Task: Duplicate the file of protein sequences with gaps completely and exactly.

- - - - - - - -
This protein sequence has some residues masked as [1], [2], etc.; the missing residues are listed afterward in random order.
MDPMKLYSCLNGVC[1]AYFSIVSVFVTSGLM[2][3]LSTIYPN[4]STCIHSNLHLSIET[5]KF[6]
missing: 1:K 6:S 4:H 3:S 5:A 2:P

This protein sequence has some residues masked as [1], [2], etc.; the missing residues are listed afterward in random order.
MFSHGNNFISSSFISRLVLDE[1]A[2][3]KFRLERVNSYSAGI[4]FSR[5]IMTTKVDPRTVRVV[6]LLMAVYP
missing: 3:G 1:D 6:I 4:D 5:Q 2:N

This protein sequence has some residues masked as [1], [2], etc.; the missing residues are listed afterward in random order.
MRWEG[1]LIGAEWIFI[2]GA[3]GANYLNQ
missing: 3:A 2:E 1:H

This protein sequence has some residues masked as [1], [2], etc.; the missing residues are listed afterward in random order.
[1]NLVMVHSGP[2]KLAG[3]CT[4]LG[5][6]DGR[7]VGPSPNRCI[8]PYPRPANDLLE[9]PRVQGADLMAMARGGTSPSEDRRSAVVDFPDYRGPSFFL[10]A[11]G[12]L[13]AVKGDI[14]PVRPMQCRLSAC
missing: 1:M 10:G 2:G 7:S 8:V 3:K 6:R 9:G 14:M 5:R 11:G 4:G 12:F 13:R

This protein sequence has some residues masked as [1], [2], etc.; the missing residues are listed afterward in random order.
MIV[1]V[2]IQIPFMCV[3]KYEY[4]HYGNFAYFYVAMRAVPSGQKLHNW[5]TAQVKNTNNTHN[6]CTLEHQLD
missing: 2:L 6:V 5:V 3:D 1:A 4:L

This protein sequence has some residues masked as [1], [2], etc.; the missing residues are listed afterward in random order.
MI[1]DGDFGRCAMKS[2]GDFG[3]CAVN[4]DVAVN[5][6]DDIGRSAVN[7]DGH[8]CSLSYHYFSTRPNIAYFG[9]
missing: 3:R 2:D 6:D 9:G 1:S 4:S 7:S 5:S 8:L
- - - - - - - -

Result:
This protein sequence has some residues masked as [1], [2], etc.; the missing residues are listed afterward in random order.
MDPMKLYSCLNGVC[1]AYFSIVSVFVTSGLM[2][3]LSTIYPN[4]STCIHSNLHLSIET[5]KF[6]
missing: 1:K 6:S 4:H 3:S 5:A 2:P

This protein sequence has some residues masked as [1], [2], etc.; the missing residues are listed afterward in random order.
MFSHGNNFISSSFISRLVLDE[1]A[2][3]KFRLERVNSYSAGI[4]FSR[5]IMTTKVDPRTVRVV[6]LLMAVYP
missing: 3:G 1:D 6:I 4:D 5:Q 2:N

This protein sequence has some residues masked as [1], [2], etc.; the missing residues are listed afterward in random order.
MRWEG[1]LIGAEWIFI[2]GA[3]GANYLNQ
missing: 3:A 2:E 1:H

This protein sequence has some residues masked as [1], [2], etc.; the missing residues are listed afterward in random order.
[1]NLVMVHSGP[2]KLAG[3]CT[4]LG[5][6]DGR[7]VGPSPNRCI[8]PYPRPANDLLE[9]PRVQGADLMAMARGGTSPSEDRRSAVVDFPDYRGPSFFL[10]A[11]G[12]L[13]AVKGDI[14]PVRPMQCRLSAC
missing: 1:M 10:G 2:G 7:S 8:V 3:K 6:R 9:G 14:M 5:R 11:G 4:G 12:F 13:R

This protein sequence has some residues masked as [1], [2], etc.; the missing residues are listed afterward in random order.
MIV[1]V[2]IQIPFMCV[3]KYEY[4]HYGNFAYFYVAMRAVPSGQKLHNW[5]TAQVKNTNNTHN[6]CTLEHQLD
missing: 2:L 6:V 5:V 3:D 1:A 4:L

This protein sequence has some residues masked as [1], [2], etc.; the missing residues are listed afterward in random order.
MI[1]DGDFGRCAMKS[2]GDFG[3]CAVN[4]DVAVN[5][6]DDIGRSAVN[7]DGH[8]CSLSYHYFSTRPNIAYFG[9]
missing: 3:R 2:D 6:D 9:G 1:S 4:S 7:S 5:S 8:L